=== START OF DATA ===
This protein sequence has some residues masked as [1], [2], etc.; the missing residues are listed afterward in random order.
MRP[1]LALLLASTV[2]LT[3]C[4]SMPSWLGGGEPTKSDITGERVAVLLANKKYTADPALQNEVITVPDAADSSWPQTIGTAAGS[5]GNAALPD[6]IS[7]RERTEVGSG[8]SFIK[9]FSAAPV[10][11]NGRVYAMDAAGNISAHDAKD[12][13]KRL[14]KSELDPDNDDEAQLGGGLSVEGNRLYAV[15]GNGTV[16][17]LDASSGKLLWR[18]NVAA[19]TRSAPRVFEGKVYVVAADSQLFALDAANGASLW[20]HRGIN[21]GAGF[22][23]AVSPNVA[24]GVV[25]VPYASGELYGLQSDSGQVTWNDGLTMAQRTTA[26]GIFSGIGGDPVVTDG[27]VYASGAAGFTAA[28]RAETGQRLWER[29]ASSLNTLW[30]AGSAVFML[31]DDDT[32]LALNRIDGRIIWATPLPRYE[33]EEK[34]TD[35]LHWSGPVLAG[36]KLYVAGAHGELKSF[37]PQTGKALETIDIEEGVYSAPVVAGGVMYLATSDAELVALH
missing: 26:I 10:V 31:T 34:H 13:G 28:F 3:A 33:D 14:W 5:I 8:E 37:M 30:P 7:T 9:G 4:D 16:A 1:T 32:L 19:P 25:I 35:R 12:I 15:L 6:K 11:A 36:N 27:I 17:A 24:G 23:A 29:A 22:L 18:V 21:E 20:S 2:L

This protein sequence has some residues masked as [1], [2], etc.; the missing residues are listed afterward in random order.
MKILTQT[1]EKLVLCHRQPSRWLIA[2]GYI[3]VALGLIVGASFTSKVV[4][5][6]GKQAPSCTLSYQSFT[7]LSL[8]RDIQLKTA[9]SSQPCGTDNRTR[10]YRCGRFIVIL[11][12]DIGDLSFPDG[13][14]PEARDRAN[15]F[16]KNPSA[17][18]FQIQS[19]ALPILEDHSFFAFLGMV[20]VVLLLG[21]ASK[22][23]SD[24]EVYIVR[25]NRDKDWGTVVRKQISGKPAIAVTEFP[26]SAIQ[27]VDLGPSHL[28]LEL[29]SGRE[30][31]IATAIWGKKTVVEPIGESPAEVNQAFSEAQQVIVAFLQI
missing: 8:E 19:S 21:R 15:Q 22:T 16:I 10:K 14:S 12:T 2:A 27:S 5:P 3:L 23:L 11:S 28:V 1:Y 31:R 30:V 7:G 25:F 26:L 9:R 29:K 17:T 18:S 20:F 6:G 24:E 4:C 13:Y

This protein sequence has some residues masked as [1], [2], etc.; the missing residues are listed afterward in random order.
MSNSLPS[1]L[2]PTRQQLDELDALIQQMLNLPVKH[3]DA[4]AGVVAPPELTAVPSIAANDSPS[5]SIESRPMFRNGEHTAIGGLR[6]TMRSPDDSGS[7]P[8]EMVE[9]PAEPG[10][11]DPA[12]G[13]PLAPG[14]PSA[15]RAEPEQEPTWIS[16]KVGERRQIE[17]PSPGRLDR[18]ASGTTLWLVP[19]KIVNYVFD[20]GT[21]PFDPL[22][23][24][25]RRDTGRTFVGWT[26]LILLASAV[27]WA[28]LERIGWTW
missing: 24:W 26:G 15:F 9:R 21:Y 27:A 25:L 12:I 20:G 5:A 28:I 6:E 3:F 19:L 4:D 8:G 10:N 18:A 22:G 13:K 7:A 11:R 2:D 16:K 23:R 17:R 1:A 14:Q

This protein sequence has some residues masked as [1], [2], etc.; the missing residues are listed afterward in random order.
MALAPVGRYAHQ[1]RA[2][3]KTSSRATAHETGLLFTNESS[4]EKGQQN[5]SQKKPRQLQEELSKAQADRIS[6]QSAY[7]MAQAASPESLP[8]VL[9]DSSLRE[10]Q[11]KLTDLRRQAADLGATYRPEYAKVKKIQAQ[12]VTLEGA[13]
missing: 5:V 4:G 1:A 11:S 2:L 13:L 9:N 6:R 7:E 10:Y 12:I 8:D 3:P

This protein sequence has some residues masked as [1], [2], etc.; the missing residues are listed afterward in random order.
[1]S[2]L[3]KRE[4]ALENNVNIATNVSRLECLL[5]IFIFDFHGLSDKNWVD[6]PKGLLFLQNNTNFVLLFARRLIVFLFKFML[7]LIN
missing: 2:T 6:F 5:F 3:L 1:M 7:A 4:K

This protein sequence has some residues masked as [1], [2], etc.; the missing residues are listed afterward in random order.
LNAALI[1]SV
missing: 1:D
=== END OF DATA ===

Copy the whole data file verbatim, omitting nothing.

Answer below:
This protein sequence has some residues masked as [1], [2], etc.; the missing residues are listed afterward in random order.
MRP[1]LALLLASTV[2]LT[3]C[4]SMPSWLGGGEPTKSDITGERVAVLLANKKYTADPALQNEVITVPDAADSSWPQTIGTAAGS[5]GNAALPD[6]IS[7]RERTEVGSG[8]SFIK[9]FSAAPV[10][11]NGRVYAMDAAGNISAHDAKD[12][13]KRL[14]KSELDPDNDDEAQLGGGLSVEGNRLYAV[15]GNGTV[16][17]LDASSGKLLWR[18]NVAA[19]TRSAPRVFEGKVYVVAADSQLFALDAANGASLW[20]HRGIN[21]GAGF[22][23]AVSPNVA[24]GVV[25]VPYASGELYGLQSDSGQVTWNDGLTMAQRTTA[26]GIFSGIGGDPVVTDG[27]VYASGAAGFTAA[28]RAETGQRLWER[29]ASSLNTLW[30]AGSAVFML[31]DDDT[32]LALNRIDGRIIWATPLPRYE[33]EEK[34]TD[35]LHWSGPVLAG[36]KLYVAGAHGELKSF[37]PQTGKALETIDIEEGVYSAPVVAGGVMYLATSDAELVALH
missing: 26:I 10:V 31:T 34:H 13:G 28:F 3:A 33:D 14:W 5:I 8:E 37:M 30:P 7:T 9:G 4:D 16:A 1:T 32:L 19:P 25:I 35:R 12:I 15:L 6:K 11:A 36:N 27:I 17:A 24:G 23:A 29:A 22:L 18:V 21:E 20:S 2:L

This protein sequence has some residues masked as [1], [2], etc.; the missing residues are listed afterward in random order.
MKILTQT[1]EKLVLCHRQPSRWLIA[2]GYI[3]VALGLIVGASFTSKVV[4][5][6]GKQAPSCTLSYQSFT[7]LSL[8]RDIQLKTA[9]SSQPCGTDNRTR[10]YRCGRFIVIL[11][12]DIGDLSFPDG[13][14]PEARDRAN[15]F[16]KNPSA[17][18]FQIQS[19]ALPILEDHSFFAFLGMV[20]VVLLLG[21]ASK[22][23]SD[24]EVYIVR[25]NRDKDWGTVVRKQISGKPAIAVTEFP[26]SAIQ[27]VDLGPSHL[28]LEL[29]SGRE[30][31]IATAIWGKKTVVEPIGESPAEVNQAFSEAQQVIVAFLQI
missing: 8:E 19:S 21:R 15:Q 22:T 16:I 10:K 14:S 12:T 2:A 27:S 5:P 3:L 23:L 11:S 28:V 1:Y 31:R 30:V 7:G 25:F 26:L 9:R 29:K 17:T 18:S 20:F 6:G 24:E 4:C 13:Y

This protein sequence has some residues masked as [1], [2], etc.; the missing residues are listed afterward in random order.
MSNSLPS[1]L[2]PTRQQLDELDALIQQMLNLPVKH[3]DA[4]AGVVAPPELTAVPSIAANDSPS[5]SIESRPMFRNGEHTAIGGLR[6]TMRSPDDSGS[7]P[8]EMVE[9]PAEPG[10][11]DPA[12]G[13]PLAPG[14]PSA[15]RAEPEQEPTWIS[16]KVGERRQIE[17]PSPGRLDR[18]ASGTTLWLVP[19]KIVNYVFD[20]GT[21]PFDPL[22][23][24][25]RRDTGRTFVGWT[26]LILLASAV[27]WA[28]LERIGWTW
missing: 24:W 26:G 15:F 9:R 21:Y 27:A 25:L 12:I 20:G 5:A 28:I 6:E 3:F 19:L 4:D 8:G 10:N 18:A 22:G 13:K 7:A 11:R 2:D 16:K 23:R 17:R 1:A 14:Q

This protein sequence has some residues masked as [1], [2], etc.; the missing residues are listed afterward in random order.
MALAPVGRYAHQ[1]RA[2][3]KTSSRATAHETGLLFTNESS[4]EKGQQN[5]SQKKPRQLQEELSKAQADRIS[6]QSAY[7]MAQAASPESLP[8]VL[9]DSSLRE[10]Q[11]KLTDLRRQAADLGATYRPEYAKVKKIQAQ[12]VTLEGA[13]
missing: 5:V 4:G 1:A 11:S 2:L 13:L 9:N 6:R 7:E 10:Y 12:I 8:D 3:P

This protein sequence has some residues masked as [1], [2], etc.; the missing residues are listed afterward in random order.
[1]S[2]L[3]KRE[4]ALENNVNIATNVSRLECLL[5]IFIFDFHGLSDKNWVD[6]PKGLLFLQNNTNFVLLFARRLIVFLFKFML[7]LIN
missing: 2:T 6:F 5:F 3:L 1:M 7:A 4:K

This protein sequence has some residues masked as [1], [2], etc.; the missing residues are listed afterward in random order.
LNAALI[1]SV
missing: 1:D